The “chemical space” concept refers to the feature space of a given type of molecule, e.g. the set of all organic compounds up to a certain size, which adhere to simple design rules regarding chemical stability. Researchers in this field have focused on finding structure-property relationships within chemical spaces, e.g. in order to estimate the pharmaceutical activity of an unknown compound. We propose a new perspective of how chemical spaces can be explored, focused on the chemical reactions that connect molecules. This transforms the spaces from simple enumerations to networks of molecules and reactions. This is invaluable for catalysis research, e.g. when considering the elementary steps leading from syngas (H2+CO) to more complex (fuel) molecules like methanol. The goal of the project is to combine the expertise of theoretical chemists in modelling chemical reactions with that of data scientists in analysing complex graphs. It is unfeasible to exhaustively determine every reaction rate in a network, which may consist of billions of molecules. To overcome this issue, a hierarchy of increasingly accurate methods for determining reaction energetics including measures of uncertainty will be developed in the Reuter group. In the Günnemann group, algorithms for adaptive exploration of reaction networks will be developed. Ultimately, we aim to find likely paths through reaction networks, from given educts to desired products. Importantly, we aim to minimize both the computational effort and the expected error, by taking advantage of the hierarchy of methods mentioned above.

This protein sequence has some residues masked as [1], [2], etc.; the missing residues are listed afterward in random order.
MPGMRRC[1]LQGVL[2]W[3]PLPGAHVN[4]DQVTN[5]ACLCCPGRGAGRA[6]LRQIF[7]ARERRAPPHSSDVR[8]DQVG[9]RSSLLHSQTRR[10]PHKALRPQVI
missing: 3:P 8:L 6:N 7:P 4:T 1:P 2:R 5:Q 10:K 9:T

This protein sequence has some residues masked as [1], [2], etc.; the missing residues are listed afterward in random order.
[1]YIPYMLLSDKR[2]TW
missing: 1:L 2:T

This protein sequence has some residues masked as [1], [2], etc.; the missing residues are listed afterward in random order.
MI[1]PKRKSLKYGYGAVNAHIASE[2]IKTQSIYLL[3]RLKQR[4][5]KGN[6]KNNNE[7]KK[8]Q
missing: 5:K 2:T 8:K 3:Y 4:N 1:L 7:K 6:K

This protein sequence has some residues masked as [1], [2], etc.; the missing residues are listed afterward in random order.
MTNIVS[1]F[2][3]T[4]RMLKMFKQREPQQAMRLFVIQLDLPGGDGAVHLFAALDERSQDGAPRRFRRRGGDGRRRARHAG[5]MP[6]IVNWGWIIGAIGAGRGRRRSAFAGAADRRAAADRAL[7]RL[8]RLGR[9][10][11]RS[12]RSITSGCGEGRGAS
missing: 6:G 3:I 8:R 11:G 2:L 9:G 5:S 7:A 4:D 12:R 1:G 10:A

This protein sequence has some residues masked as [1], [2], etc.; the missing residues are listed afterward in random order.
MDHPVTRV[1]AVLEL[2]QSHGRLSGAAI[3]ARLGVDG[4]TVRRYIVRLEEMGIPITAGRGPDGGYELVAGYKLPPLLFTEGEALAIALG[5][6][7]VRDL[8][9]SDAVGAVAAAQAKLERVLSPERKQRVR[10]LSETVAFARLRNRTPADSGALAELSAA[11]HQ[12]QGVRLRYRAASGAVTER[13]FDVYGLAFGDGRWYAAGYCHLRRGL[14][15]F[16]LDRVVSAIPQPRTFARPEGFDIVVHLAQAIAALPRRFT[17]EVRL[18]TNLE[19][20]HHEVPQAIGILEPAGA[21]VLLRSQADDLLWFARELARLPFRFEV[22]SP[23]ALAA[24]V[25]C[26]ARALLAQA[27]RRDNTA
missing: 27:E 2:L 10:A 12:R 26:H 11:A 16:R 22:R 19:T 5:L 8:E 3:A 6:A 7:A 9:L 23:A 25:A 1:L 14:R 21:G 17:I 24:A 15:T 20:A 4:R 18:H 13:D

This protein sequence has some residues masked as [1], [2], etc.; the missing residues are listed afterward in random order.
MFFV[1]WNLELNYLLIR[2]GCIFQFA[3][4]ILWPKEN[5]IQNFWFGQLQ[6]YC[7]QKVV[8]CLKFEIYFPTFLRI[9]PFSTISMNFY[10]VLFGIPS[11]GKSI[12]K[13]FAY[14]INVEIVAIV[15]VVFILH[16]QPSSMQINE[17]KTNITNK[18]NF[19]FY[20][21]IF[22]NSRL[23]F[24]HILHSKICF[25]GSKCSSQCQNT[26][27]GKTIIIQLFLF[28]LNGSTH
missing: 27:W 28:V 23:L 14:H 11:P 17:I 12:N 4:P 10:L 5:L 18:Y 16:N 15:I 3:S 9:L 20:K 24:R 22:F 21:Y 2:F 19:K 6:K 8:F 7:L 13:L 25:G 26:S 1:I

Finding the Right Bricks for Molecular Lego: A Data Mining Approach to Organic Semiconductor Design Christian Kunkel, Christoph Schober, Johannes T. Margraf, Karsten Reuter, Harald Oberhofer Chem. Mater. 2019, 31, 3, 969-978 – DOI: 10.1021/acs.chemmater.8b04436